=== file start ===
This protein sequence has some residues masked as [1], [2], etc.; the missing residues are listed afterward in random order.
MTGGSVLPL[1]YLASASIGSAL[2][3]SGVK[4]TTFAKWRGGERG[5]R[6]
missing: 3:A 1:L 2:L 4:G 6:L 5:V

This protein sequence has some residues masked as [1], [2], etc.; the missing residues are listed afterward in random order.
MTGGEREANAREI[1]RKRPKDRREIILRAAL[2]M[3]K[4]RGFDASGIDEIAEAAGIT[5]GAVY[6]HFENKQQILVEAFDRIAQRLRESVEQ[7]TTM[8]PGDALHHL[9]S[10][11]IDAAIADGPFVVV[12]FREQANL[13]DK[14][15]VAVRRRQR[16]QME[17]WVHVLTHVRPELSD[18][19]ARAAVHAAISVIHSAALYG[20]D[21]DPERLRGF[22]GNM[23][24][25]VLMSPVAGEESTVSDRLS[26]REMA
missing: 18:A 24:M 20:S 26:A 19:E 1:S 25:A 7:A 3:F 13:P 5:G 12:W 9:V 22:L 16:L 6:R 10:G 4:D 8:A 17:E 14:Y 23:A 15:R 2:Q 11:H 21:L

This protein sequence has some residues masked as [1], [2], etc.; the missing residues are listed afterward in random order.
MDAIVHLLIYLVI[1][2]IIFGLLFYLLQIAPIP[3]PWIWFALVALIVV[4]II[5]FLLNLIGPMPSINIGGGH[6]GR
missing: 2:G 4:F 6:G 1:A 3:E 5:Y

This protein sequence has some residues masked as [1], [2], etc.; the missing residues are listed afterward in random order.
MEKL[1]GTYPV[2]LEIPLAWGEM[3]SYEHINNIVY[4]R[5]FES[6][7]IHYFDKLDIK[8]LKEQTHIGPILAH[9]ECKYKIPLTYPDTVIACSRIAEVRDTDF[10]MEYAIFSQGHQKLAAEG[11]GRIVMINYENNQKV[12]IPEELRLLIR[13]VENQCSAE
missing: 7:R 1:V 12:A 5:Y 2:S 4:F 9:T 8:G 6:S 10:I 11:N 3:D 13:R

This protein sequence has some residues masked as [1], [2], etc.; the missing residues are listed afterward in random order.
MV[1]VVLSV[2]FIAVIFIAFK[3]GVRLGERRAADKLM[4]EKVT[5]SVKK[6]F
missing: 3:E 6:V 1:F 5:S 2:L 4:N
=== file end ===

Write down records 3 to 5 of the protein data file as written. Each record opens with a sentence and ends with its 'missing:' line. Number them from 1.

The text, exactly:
This protein sequence has some residues masked as [1], [2], etc.; the missing residues are listed afterward in random order.
MDAIVHLLIYLVI[1][2]IIFGLLFYLLQIAPIP[3]PWIWFALVALIVV[4]II[5]FLLNLIGPMPSINIGGGH[6]GR
missing: 2:G 4:F 6:G 1:A 3:E 5:Y

This protein sequence has some residues masked as [1], [2], etc.; the missing residues are listed afterward in random order.
MEKL[1]GTYPV[2]LEIPLAWGEM[3]SYEHINNIVY[4]R[5]FES[6][7]IHYFDKLDIK[8]LKEQTHIGPILAH[9]ECKYKIPLTYPDTVIACSRIAEVRDTDF[10]MEYAIFSQGHQKLAAEG[11]GRIVMINYENNQKV[12]IPEELRLLIR[13]VENQCSAE
missing: 7:R 1:V 12:A 5:Y 2:S 4:F 9:T 8:G 6:S 10:I 11:N 3:D 13:R

This protein sequence has some residues masked as [1], [2], etc.; the missing residues are listed afterward in random order.
MV[1]VVLSV[2]FIAVIFIAFK[3]GVRLGERRAADKLM[4]EKVT[5]SVKK[6]F
missing: 3:E 6:V 1:F 5:S 2:L 4:N